Embracing Preventive Care and Treatment for Alcohol Use Disorder

Embracing Preventive Care and Treatment for Alcohol Use Disorder

Embracing Preventive Care and Treatment for Alcohol Use Disorder, Have you ever searched, “Am I an alcoholic?” Perhaps you’ve taken an online quiz or consulted a list of probing questions about your drinking habits. The reality is you might be asking the wrong question. Instead, ask yourself, “Would my life be better without alcohol?” Opening yourself up to a new kind of dialogue, free from shame and judgment, may move you closer to seeking preventive healthcare and treatment so you can make some positive changes.

The impacts of alcohol can be devastating—not just for individuals, but for families and entire communities. Recent statistics from the National Institute on Alcohol Abuse and Alcoholism (NIAAA) reveal the staggering toll of alcohol abuse, with approximately 88,000 people dying annually from alcohol-related causes. But the good news is that preventive care and treatment can make all the difference.

Health insurance companies can encourage early intervention and provide essential preventive healthcare support for those dealing with alcohol-related challenges. Here’s some important information on the impacts of alcohol and how to seek support.

The myths about alcohol

Myths about alcohol’s preventive health benefits can mislead people into thinking that drinking is risk-free or even beneficial:

  • Myth: Alcohol reduces stress and anxiety. While it might initially feel like alcohol helps you unwind, it can increase anxiety and stress the following day. Using alcohol to cope with stress can lead to increased tolerance, requiring more alcohol for the same effect, which can lead to alcohol problems​.
  • Myth: Coffee can sober you up after heavy drinking. Drinking coffee might make you feel more alert, but it doesn’t reduce blood alcohol levels. The best way to sober up is to allow your body time to metabolize the alcohol. Relying on coffee can create a false sense of sobriety, leading to poor decisions like driving under the influence.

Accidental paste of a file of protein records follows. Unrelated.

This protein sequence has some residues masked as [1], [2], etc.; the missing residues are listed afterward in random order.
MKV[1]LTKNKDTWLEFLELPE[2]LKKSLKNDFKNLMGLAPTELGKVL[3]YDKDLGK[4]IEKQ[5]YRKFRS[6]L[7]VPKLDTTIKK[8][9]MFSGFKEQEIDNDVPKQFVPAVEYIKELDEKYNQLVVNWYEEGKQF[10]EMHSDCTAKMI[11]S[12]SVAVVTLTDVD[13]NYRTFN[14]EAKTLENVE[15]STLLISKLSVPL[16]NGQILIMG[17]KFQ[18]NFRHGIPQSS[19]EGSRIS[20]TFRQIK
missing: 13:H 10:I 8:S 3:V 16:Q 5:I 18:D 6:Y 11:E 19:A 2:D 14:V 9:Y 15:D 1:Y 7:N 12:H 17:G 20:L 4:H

• Myth: Drinking only on weekends is not harmful. Heavy drinking, even if only on weekends, can still be dangerous. For men, consuming more than 14 drinks per week, and for women, more than 7 drinks per week is considered heavy drinking and can increase the risk of health issues like heart disease, stroke, and liver disease.
  • Myth: Alcohol only affects the liver. Alcohol impacts various organs and body systems, including the heart, kidneys, and brain. It can also lead to an increased risk of certain cancers, high blood pressure, and mental health issues​. Becoming aware of these preventive healthcare facts can help you make more informed choices about alcohol, perhaps even giving you pause the next time you reach for that glass of wine.

The shifting perceptions of alcohol

It may be hard to believe, but up until recently, the media often portrayed alcohol as a healthy drink option, highlighting potential benefits like reduced risk of heart disease and improved social engagement. How many times have you seen alcohol use in a positive light on TV, movies, and music videos? It’s a toxin that’s frequently glamorized but rarely acknowledged for its negative effects. Thankfully, the narrative has shifted, as new research shows that the potential risks of alcohol consumption, like increased risks of cancer and other health problems, might outweigh any benefits.

New Gallup polling reflects this mind shift among U.S. adults, with a growing number seeing even moderate drinking—defined as one or two drinks a day—as detrimental to any preventive healthcare measures they might be engaged in. The survey, conducted in July 2023 with over 1,000 adults across all 50 states and Washington, D.C., found that 39% of respondents believe moderate drinking poses health risks, marking an 11-point increase from 2018. This shift is particularly noticeable among 18- to 34-year-olds, where the perception of moderate drinking as unhealthy surged from 34% in 2018 to 52% in 2023—a striking 18-point jump.